Japanese ambassador hosts reception for Ballet Manila
As a fourteen-year-old girl, Lisa Macuja-Elizalde sat in awe in the CCP Main Theater as she watched Japanese prima ballerina Yoko Morishita transform into the fascinating characters Odette and Odile in Swan Lake. So inspired was she by that performance – particularly by a petite Asian dancer like her – that then and there, she decided that she too would become a professional ballerina like Yoko.
Ballet Manila’s artistic director shared that life-changing moment at a reception hosted by Ambassador of Japan to the Philippines Koji Haneda in his residence recently, with the company’s dancers and select guests in attendance.
The reception was held in honor of five Japanese dancers who are currently part of Ballet Manila. Ballerinas Nanami Hasegawa, Akari Ida, Sayaka Ishibashi and Kotomi Narai are company artists, while danseur Hyuma Kiyosawa – silver medalist in the 2018 USA International Ballet Competition – is a guest artist.
“The company is proud to have these five hardworking dancers with us,” said Macuja-Elizalde, whose Japanese “connection” also includes winning the silver medal in the 5th Japan Ballet Competition for Young Dancers of Asian Pacific in 1987.
In his welcome remarks, Ambassador Haneda congratulated Ballet Manila on the success of its recently concluded 23rd season, saying how fortunate he was to have watched the final show, Deux, and to have seen the five Japanese dancers perform in it.
As ambassador, he said one of his missions is to bridge lasting connections between the Philippines and Japan. Apart from the areas of trade and investment, tourism and sports, he said there are also Japanese-Filipino exchanges in the performing arts.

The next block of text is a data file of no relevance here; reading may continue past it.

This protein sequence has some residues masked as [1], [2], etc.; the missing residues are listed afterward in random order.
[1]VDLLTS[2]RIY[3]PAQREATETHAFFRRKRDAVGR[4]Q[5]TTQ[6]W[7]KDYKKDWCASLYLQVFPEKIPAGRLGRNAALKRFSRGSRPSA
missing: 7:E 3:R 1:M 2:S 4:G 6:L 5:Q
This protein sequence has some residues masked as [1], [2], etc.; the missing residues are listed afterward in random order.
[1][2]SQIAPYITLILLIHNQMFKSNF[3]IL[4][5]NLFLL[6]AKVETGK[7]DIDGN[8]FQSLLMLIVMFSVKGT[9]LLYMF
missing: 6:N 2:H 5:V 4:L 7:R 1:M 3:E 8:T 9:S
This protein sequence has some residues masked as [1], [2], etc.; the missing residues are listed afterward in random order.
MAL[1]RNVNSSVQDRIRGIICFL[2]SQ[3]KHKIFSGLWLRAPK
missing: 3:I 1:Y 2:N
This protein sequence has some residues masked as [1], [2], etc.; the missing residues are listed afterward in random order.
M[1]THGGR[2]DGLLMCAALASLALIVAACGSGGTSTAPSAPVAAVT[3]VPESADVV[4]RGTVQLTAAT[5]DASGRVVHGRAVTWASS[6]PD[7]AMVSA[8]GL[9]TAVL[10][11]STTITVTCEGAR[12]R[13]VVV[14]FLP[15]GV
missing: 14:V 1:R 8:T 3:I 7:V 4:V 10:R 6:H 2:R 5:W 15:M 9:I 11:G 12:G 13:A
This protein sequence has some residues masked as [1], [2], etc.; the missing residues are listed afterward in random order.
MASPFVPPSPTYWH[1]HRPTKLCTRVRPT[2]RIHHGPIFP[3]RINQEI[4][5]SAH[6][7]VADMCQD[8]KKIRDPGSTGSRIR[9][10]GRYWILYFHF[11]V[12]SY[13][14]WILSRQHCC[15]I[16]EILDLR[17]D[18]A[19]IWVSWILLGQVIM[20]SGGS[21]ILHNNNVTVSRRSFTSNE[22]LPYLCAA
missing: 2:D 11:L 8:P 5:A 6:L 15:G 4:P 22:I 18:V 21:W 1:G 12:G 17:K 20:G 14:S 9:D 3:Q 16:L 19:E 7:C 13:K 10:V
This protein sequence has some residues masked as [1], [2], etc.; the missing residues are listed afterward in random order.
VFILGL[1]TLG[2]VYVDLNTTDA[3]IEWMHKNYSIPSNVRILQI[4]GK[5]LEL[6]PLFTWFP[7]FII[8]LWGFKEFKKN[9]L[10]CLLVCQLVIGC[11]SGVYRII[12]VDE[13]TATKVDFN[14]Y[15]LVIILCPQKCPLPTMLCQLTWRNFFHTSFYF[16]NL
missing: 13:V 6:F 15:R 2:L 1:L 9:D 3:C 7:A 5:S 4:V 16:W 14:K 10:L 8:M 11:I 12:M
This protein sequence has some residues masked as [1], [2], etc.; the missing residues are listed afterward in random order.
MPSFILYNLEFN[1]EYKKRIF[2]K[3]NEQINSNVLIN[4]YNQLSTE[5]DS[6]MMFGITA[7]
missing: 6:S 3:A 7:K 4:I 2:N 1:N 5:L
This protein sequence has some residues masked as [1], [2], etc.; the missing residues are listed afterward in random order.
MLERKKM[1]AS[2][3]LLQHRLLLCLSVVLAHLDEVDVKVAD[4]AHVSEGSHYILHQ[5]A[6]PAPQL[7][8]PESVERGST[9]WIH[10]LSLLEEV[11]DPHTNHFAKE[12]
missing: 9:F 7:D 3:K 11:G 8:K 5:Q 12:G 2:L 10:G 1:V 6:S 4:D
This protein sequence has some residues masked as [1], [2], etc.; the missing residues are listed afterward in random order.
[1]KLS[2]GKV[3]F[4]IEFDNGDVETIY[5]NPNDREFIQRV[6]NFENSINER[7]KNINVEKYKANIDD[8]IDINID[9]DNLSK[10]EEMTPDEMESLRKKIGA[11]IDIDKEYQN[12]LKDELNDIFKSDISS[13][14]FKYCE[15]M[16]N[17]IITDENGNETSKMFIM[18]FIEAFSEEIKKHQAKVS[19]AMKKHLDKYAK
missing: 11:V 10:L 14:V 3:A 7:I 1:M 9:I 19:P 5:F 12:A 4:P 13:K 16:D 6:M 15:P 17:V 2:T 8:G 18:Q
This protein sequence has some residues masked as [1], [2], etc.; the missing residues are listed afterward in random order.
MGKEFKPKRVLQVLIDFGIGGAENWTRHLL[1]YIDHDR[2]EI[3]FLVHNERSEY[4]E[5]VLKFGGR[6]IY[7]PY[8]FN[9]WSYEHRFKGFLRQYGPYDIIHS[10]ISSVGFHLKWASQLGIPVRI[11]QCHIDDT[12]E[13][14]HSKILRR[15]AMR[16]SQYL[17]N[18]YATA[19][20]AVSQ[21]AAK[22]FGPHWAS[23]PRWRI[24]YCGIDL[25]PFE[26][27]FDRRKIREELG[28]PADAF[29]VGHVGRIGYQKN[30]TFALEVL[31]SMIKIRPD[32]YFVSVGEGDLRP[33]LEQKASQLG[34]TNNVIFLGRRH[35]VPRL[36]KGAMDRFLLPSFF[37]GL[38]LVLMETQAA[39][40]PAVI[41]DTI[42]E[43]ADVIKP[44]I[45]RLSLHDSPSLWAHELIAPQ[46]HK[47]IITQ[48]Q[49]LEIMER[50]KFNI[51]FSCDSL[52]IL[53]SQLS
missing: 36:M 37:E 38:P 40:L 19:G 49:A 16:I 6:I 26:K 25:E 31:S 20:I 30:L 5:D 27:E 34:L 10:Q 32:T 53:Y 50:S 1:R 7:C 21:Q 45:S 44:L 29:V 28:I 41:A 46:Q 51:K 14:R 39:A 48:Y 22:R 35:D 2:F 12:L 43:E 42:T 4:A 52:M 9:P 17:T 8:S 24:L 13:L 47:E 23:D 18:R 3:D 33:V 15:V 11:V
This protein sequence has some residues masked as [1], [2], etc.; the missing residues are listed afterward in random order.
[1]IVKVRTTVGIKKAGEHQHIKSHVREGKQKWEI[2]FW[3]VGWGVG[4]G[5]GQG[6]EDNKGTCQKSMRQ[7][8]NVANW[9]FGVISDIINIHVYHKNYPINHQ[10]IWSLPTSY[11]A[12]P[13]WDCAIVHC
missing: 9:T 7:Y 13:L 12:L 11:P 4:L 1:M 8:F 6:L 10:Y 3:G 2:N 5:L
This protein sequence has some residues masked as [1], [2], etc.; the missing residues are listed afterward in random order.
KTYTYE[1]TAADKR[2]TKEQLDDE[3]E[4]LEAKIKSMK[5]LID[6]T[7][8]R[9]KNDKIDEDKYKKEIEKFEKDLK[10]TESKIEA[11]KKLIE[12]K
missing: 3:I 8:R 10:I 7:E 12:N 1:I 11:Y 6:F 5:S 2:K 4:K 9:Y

He underscored the importance of cultural exchange, saying that the two countries already enjoy a strong bond in this regard. He cited as examples the selection of Yoshikazu Fukumura as Philippine Philharmonic Orchestra’s principal conductor, and Tanghalang Pilipino’s staging last year of Manila Notes, a local adaption of the popular Japanese play Tokyo Notes.
Having the Japanese dancers in Ballet Manila, he added, is a testament to the role of human connections in forging and strengthening Japan-Philippines relations and he thanked the company for playing a significant part in this effort.
Sylvia Lichauco, managing director of Project Ballet Futures, Ballet Manila’s scholarship program, also attended the reception with Ballet Manila assistant ballet mistress and rehearsal mistress Eileen Lopez.
Aside from the Japanese dancers, Ballet Manila was represented by principal dancers Joan Emery Sia, Abigail Oliveiro, Elpidio Magat and Mark Sumaylo, soloists Rissa May Camaclang and Nicole Barroso, and company artists Marinette Franco, John Ralp Balagot, Godwin Merano, Brian Sevilla, Rafael Perez and Alvin Dictado, and Ballet Manila 2’s John Carl Concepcion and Jefferson Balute.
Representing EON – a communications consultancy company whose EON Foundation has partnered with Ballet Manila Foundation to support Project Ballet Futures – were Angela Blardony Ureta, Angelica Pettersson and Adam Crayne.
In her brief remarks, Macuja-Elizalde also invited Ambassador Haneda and other guests at the reception to watch Ballet Manila when its 24th performance season opens in September.